New, more transmissible and aggressive HIV variant identified

Today, 38 million people live with HIV: a total of 28 million are in antiretroviral treatment. Credit: Wikimedia Commons

Research published by the University of Oxford showed that a variant of HIV, identified as BV, found in patients in the Netherlands, is more transmissible and harmful to health. A person dies every minute in the world of HIV according to UNAIDS (a UN program established in 1996, whose function is to create solutions and help nations in the fight against AIDS).
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According to Ricardo Vasconcelos, a specialist in infectious diseases at the Hospital das Clínicas, Faculty of Medicine, USP, this is because “HIV has mutated in its original genetic material, and these mutations, which are more than 300, somehow modified the proteins , which the virus uses to replicate itself.The change allowed him to become more agile, which made it possible, when he infected a person, to reach higher viral load and make more copies of HIV in the body.This causes the disease to develop faster than usual. The higher the viral load, the greater the transmissibility of the person. ” There is still no information on whether this variant has arrived in Brazil, but it has already been possible to verify that, despite its aggressiveness, it responds well to existing treatments.

Difficulty attaching to treatment

Nowadays, 38 million people live with HIV. Of these, 28 million are in antiretroviral treatment. Since the 1990s, in addition to new drugs, retroviral drugs have been used in treatment. For the infectious disease doctor, it is not that difficult to limit the disease, but it is more complicated to be able to diagnose everyone and limit the epidemic. “The difficulty is getting people with HIV to test themselves and face all the discrimination and serophobia that exists in the world and remains associated with treatment, healthcare, consultations, exams. That is the difficulty. When a person manages to go through all these stages , there are no difficulties. ”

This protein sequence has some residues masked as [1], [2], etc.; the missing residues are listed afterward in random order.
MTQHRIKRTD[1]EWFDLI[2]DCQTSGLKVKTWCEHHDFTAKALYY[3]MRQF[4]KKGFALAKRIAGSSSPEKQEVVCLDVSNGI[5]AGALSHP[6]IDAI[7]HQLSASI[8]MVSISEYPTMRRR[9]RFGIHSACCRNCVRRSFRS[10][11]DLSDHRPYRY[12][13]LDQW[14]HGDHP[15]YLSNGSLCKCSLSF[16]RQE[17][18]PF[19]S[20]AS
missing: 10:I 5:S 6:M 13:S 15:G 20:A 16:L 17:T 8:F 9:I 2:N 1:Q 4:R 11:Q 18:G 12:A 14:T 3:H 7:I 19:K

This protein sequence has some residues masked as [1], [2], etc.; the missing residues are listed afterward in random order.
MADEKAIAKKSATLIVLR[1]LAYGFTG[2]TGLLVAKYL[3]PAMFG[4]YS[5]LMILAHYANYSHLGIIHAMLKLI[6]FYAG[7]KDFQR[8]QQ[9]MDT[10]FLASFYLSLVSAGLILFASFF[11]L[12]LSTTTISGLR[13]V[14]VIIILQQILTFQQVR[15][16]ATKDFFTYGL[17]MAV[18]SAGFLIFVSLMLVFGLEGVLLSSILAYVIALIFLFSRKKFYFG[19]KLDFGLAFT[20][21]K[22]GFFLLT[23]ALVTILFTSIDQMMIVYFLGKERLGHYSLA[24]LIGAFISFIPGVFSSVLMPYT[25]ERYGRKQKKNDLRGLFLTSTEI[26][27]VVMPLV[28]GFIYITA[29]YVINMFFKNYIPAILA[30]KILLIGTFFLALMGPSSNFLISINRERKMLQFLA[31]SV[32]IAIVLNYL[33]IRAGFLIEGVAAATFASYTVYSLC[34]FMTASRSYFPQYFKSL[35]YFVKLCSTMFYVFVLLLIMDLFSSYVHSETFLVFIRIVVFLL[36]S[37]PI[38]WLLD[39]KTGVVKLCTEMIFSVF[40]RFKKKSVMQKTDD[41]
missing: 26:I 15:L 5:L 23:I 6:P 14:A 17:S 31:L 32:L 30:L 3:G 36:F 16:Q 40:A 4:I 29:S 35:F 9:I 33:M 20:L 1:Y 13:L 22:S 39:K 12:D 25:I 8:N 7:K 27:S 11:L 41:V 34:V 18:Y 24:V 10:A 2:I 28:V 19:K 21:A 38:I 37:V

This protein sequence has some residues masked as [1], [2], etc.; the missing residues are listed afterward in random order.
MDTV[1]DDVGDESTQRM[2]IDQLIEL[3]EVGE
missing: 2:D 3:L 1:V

The infectious disease specialist dares to say that “discrimination, prejudice, homophobia and transphobia, social inequality and machismo cause far more obstacles for us to control the HIV pandemic than a genetic variant, because all methods of preventing, diagnosing and treating HIV . that already exist are available, work for this variant, we just need to be able to put it into practice. “According to UNAIDS, an estimated 79 million people have been infected by the virus, which still has no vaccine or cure. Since the beginning of the pandemic About 36 million people have died of AIDS-related diseases, and one and a half million were recently infected with HIV by 2020.


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* Watch the full interview with Professor Ricardo Vasconcelos USP Newspaper in the Air access to the link available at original case.



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